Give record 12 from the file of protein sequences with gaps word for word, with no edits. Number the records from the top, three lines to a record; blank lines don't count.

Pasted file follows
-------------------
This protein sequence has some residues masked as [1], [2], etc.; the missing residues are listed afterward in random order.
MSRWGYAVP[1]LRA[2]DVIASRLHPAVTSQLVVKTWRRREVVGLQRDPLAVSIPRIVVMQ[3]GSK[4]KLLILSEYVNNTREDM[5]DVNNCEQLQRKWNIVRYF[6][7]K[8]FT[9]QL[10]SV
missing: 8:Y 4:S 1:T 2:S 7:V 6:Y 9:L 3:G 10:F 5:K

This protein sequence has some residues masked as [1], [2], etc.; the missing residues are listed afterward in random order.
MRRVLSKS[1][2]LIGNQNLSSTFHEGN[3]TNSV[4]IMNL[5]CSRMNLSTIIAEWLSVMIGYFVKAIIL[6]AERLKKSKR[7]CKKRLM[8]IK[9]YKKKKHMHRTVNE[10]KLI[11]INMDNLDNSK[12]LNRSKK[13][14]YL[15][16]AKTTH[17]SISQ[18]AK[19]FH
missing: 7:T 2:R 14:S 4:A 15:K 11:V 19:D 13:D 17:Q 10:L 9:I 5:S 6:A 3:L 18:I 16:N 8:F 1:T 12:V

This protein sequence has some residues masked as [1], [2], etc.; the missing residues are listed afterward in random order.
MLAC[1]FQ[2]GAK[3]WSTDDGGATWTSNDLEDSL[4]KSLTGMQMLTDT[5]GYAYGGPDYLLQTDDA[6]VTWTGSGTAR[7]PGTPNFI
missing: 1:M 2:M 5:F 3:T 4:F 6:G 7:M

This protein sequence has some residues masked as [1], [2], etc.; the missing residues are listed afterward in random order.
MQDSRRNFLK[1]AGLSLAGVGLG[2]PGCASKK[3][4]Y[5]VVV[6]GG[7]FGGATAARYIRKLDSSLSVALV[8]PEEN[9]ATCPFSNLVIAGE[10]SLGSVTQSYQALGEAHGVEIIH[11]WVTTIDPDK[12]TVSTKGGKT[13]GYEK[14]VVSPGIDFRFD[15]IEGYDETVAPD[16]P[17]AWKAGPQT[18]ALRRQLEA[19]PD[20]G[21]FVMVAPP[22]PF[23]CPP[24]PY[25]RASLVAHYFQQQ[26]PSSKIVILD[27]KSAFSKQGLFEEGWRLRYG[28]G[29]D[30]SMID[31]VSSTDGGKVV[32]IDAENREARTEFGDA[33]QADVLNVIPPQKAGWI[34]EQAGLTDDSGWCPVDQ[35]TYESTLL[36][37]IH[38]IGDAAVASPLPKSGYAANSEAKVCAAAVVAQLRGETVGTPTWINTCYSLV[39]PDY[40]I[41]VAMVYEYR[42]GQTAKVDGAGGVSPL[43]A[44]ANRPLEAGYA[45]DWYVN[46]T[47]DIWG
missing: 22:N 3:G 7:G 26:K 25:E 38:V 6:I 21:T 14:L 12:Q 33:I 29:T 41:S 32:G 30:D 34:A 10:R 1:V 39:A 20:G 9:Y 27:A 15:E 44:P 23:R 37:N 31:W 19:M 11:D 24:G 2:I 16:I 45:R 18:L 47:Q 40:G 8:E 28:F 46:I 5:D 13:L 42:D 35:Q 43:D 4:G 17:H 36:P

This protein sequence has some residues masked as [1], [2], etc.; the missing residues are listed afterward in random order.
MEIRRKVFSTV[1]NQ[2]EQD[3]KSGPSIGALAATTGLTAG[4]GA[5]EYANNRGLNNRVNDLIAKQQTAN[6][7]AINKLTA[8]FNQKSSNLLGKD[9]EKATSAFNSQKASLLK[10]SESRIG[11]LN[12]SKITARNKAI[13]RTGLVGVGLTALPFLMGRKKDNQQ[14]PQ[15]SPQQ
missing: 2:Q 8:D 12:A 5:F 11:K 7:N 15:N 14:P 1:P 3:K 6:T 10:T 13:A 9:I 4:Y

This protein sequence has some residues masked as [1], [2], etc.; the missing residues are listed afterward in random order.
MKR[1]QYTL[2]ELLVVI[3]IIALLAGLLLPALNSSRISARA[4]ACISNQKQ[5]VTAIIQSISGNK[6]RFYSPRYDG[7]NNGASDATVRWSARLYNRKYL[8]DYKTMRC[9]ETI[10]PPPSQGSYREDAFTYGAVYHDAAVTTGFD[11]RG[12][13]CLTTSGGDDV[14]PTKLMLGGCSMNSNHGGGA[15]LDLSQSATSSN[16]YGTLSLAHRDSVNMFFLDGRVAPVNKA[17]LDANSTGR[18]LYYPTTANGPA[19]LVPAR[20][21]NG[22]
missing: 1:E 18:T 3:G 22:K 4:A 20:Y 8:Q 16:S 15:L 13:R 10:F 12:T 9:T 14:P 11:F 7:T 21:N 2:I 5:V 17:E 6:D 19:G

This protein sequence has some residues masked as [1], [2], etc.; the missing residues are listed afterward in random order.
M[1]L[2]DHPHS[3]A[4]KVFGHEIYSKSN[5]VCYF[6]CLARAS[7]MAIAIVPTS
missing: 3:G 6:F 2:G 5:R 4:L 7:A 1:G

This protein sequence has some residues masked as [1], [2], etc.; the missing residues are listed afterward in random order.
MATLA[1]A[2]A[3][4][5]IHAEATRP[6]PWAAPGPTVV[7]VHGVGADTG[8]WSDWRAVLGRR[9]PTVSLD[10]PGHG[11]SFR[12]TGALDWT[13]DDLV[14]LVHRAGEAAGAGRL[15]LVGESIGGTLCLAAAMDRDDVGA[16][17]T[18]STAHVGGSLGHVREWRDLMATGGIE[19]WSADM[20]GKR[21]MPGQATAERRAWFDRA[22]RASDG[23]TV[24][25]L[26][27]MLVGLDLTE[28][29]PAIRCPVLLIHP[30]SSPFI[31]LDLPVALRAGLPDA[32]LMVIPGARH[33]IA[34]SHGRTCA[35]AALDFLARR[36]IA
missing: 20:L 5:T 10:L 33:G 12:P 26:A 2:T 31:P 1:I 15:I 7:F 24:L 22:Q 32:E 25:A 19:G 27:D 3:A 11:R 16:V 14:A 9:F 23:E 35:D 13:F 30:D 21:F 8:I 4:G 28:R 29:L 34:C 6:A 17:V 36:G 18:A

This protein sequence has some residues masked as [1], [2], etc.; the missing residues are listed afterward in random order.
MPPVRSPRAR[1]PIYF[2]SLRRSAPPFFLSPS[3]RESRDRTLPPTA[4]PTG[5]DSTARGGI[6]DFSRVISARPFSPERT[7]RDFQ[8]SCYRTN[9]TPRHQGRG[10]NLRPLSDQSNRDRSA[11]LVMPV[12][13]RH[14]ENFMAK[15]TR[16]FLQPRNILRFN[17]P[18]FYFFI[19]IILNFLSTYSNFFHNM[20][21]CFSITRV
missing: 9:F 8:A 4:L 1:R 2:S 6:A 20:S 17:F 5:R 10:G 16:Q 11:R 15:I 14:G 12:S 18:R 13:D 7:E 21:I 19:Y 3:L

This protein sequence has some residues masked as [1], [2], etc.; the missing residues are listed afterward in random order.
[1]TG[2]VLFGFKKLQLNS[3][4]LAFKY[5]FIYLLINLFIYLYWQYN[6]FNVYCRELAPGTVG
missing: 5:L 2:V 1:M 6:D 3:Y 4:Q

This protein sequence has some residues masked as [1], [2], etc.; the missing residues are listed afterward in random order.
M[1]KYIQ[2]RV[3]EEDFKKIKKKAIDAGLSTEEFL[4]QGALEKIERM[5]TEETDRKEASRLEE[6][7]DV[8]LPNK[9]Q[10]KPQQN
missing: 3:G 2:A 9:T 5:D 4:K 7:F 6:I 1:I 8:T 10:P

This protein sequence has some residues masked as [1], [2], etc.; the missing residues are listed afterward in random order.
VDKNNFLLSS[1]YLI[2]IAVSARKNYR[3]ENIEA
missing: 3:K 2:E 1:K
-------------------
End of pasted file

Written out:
This protein sequence has some residues masked as [1], [2], etc.; the missing residues are listed afterward in random order.
VDKNNFLLSS[1]YLI[2]IAVSARKNYR[3]ENIEA
missing: 3:K 2:E 1:K